Millennials may be the last generation that remembers when every electronic device had to be turned off before a plane could take off. Over the last few years, airlines have loosened restrictions allowing people to use their personal electronic devices in the air. As it turns out, that change may have happened too soon.
Most people scoff at the idea that their tiny phone could actually have an effect on a giant machine like a modern commercial airliner. The truth, as it often is, is rather boring. While most systems on a plan can’t be affected by a cellphone, certain screens in the cockpit can. If the screen that displays airspeed or horizon becomes compromised, it can cause catastrophic consequences.
These problematic screens were all created by a company called Honeywell. Honeywell claims that they have never heard of a screen failing midflight, but as the Insurance Journal is quick to point out: “When airlines and Honeywell argued that radio signals were unlikely to cause safety problems during flight, though, the FAA countered that it had run tests on in-service planes — and the jets flunked.”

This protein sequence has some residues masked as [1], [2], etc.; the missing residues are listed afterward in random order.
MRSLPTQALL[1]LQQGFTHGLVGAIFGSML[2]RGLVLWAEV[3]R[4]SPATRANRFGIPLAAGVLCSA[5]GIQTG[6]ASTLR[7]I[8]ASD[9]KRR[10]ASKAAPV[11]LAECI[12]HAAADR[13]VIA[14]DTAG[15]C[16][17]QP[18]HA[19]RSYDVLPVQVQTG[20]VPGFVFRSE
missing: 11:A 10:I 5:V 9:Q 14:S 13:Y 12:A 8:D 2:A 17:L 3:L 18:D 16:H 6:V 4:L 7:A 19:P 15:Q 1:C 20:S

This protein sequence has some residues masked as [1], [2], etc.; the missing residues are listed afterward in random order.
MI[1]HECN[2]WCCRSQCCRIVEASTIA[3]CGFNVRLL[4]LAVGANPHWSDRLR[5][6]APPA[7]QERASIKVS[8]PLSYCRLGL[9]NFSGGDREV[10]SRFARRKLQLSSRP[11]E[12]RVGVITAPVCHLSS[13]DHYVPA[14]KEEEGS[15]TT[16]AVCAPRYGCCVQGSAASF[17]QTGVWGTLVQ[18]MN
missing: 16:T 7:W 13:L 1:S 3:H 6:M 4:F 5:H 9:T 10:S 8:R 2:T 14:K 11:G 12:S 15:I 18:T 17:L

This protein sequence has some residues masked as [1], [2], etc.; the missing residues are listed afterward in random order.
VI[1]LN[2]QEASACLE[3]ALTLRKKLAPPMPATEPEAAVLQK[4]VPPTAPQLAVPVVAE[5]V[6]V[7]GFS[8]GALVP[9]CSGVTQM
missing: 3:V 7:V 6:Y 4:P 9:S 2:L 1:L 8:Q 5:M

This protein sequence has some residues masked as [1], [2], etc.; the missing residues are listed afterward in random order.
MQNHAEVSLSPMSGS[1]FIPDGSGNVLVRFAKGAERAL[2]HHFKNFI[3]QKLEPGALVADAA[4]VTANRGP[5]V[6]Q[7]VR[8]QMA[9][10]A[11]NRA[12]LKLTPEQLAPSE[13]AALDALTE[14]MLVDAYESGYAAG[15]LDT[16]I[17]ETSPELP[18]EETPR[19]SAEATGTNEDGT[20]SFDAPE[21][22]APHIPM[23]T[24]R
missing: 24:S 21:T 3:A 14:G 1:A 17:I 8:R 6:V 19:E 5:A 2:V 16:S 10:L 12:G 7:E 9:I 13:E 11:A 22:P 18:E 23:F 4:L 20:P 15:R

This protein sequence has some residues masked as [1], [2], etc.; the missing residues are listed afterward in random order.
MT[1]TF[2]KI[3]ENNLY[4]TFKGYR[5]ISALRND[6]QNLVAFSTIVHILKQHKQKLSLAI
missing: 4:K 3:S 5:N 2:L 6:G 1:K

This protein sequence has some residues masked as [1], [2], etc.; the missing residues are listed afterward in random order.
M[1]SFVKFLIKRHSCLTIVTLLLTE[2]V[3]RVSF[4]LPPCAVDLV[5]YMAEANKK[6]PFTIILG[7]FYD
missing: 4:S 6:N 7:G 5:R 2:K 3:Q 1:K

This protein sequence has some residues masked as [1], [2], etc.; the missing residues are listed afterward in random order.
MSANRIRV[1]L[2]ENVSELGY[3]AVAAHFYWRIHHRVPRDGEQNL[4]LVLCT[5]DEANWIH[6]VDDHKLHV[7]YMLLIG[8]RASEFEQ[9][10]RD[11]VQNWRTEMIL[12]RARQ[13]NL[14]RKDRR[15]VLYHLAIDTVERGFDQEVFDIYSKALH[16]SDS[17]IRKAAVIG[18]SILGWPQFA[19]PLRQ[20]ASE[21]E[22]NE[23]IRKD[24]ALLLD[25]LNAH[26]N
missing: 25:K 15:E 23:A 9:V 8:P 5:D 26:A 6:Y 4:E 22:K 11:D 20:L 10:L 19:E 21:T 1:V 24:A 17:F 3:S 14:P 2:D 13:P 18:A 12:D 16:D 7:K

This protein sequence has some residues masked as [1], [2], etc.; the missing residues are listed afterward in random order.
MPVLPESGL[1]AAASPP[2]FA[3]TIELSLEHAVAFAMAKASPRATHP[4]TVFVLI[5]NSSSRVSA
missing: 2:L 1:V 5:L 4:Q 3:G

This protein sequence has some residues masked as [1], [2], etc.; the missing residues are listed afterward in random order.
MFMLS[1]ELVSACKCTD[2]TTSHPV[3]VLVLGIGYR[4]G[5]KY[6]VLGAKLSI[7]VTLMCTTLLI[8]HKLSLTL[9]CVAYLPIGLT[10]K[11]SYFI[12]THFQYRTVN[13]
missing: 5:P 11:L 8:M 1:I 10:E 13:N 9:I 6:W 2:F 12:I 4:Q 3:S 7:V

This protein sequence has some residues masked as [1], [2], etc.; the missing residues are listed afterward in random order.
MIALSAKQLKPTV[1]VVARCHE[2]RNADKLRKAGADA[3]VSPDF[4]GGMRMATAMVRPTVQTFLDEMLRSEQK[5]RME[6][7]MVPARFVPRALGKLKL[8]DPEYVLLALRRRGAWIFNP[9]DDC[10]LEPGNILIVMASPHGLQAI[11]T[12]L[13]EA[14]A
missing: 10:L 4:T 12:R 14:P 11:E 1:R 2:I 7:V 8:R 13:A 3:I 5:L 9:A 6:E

Yes, new monitors exist that are immune to these effects, but the switch has not been completed on all the planes that are still in use. That means while it is unlikely, it is possible to end up on a regular commercial flight that is still prone to cell phone interference.
A new report by the Federal Aviation Administration (FAA) revealed that roughly 1,300 of these older planes are still in regular operation. The regulating body gave airlines until November 2020 to update those planes, or ground them.
While it may be annoying to turn your phone off during a flight, it’s certainly worth prioritizing safety over a small inconvenience. The good news is that these issues are being fixed. So if flying without your phone is really a terrible inconvenience, you can rest easy knowing that the end is in sight.